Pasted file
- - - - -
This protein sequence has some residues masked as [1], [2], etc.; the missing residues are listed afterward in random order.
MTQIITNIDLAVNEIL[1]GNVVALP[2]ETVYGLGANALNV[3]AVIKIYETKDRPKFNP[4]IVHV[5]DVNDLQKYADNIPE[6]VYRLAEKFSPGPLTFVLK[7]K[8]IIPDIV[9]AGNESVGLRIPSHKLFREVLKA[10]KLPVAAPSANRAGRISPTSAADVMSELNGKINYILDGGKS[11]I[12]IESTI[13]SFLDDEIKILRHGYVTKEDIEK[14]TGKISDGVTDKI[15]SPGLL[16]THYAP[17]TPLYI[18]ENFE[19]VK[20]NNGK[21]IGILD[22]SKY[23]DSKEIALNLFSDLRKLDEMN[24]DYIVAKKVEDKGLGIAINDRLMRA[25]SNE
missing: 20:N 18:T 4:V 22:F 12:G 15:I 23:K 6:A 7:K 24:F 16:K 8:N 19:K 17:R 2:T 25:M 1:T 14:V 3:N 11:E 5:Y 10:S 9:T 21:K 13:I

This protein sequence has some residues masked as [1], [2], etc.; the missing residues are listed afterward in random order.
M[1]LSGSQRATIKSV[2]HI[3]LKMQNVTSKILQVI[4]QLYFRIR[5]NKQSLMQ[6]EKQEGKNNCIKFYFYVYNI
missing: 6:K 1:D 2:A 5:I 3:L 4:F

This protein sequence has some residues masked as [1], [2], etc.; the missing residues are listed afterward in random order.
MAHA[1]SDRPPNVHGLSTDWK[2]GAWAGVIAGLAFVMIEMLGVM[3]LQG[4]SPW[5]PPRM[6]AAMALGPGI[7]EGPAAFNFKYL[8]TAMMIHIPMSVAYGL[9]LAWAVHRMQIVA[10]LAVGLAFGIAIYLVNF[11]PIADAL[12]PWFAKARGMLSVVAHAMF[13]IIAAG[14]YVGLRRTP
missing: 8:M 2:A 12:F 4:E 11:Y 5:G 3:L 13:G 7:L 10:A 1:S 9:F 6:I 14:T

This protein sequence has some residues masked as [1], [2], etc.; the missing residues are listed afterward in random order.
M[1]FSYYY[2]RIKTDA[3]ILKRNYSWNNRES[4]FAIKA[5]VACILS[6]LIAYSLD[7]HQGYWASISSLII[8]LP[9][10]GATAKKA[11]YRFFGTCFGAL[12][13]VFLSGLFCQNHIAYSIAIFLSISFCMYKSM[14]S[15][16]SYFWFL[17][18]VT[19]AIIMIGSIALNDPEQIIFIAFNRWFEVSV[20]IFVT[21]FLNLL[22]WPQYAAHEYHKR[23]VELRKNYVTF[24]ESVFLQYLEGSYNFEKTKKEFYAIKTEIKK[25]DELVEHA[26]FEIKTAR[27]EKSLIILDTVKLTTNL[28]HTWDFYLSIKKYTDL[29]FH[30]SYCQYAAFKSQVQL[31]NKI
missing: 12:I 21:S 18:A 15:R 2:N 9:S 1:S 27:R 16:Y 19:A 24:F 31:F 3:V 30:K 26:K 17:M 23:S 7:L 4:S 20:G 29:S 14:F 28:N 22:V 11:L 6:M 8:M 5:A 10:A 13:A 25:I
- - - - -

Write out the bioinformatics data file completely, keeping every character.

This protein sequence has some residues masked as [1], [2], etc.; the missing residues are listed afterward in random order.
MTQIITNIDLAVNEIL[1]GNVVALP[2]ETVYGLGANALNV[3]AVIKIYETKDRPKFNP[4]IVHV[5]DVNDLQKYADNIPE[6]VYRLAEKFSPGPLTFVLK[7]K[8]IIPDIV[9]AGNESVGLRIPSHKLFREVLKA[10]KLPVAAPSANRAGRISPTSAADVMSELNGKINYILDGGKS[11]I[12]IESTI[13]SFLDDEIKILRHGYVTKEDIEK[14]TGKISDGVTDKI[15]SPGLL[16]THYAP[17]TPLYI[18]ENFE[19]VK[20]NNGK[21]IGILD[22]SKY[23]DSKEIALNLFSDLRKLDEMN[24]DYIVAKKVEDKGLGIAINDRLMRA[25]SNE
missing: 20:N 18:T 4:V 22:F 12:G 15:I 23:K 6:A 7:K 24:F 16:K 8:N 19:K 17:R 2:T 25:M 1:T 14:V 3:N 11:E 5:Y 10:S 9:T 21:K 13:I

This protein sequence has some residues masked as [1], [2], etc.; the missing residues are listed afterward in random order.
M[1]LSGSQRATIKSV[2]HI[3]LKMQNVTSKILQVI[4]QLYFRIR[5]NKQSLMQ[6]EKQEGKNNCIKFYFYVYNI
missing: 6:K 1:D 2:A 5:I 3:L 4:F

This protein sequence has some residues masked as [1], [2], etc.; the missing residues are listed afterward in random order.
MAHA[1]SDRPPNVHGLSTDWK[2]GAWAGVIAGLAFVMIEMLGVM[3]LQG[4]SPW[5]PPRM[6]AAMALGPGI[7]EGPAAFNFKYL[8]TAMMIHIPMSVAYGL[9]LAWAVHRMQIVA[10]LAVGLAFGIAIYLVNF[11]PIADAL[12]PWFAKARGMLSVVAHAMF[13]IIAAG[14]YVGLRRTP
missing: 8:M 2:A 12:F 4:E 11:Y 5:G 3:L 13:G 7:L 10:A 1:S 9:F 6:I 14:T

This protein sequence has some residues masked as [1], [2], etc.; the missing residues are listed afterward in random order.
M[1]FSYYY[2]RIKTDA[3]ILKRNYSWNNRES[4]FAIKA[5]VACILS[6]LIAYSLD[7]HQGYWASISSLII[8]LP[9][10]GATAKKA[11]YRFFGTCFGAL[12][13]VFLSGLFCQNHIAYSIAIFLSISFCMYKSM[14]S[15][16]SYFWFL[17][18]VT[19]AIIMIGSIALNDPEQIIFIAFNRWFEVSV[20]IFVT[21]FLNLL[22]WPQYAAHEYHKR[23]VELRKNYVTF[24]ESVFLQYLEGSYNFEKTKKEFYAIKTEIKK[25]DELVEHA[26]FEIKTAR[27]EKSLIILDTVKLTTNL[28]HTWDFYLSIKKYTDL[29]FH[30]SYCQYAAFKSQVQL[31]NKI
missing: 12:I 21:S 18:A 15:R 2:N 9:S 1:S 27:R 16:Y 19:A 24:F 31:F 3:V 30:K 26:K 17:M 23:S 7:L 4:S 20:G 29:S 14:F 28:N 22:V 11:L 6:M 8:M 5:A 10:A 13:A 25:I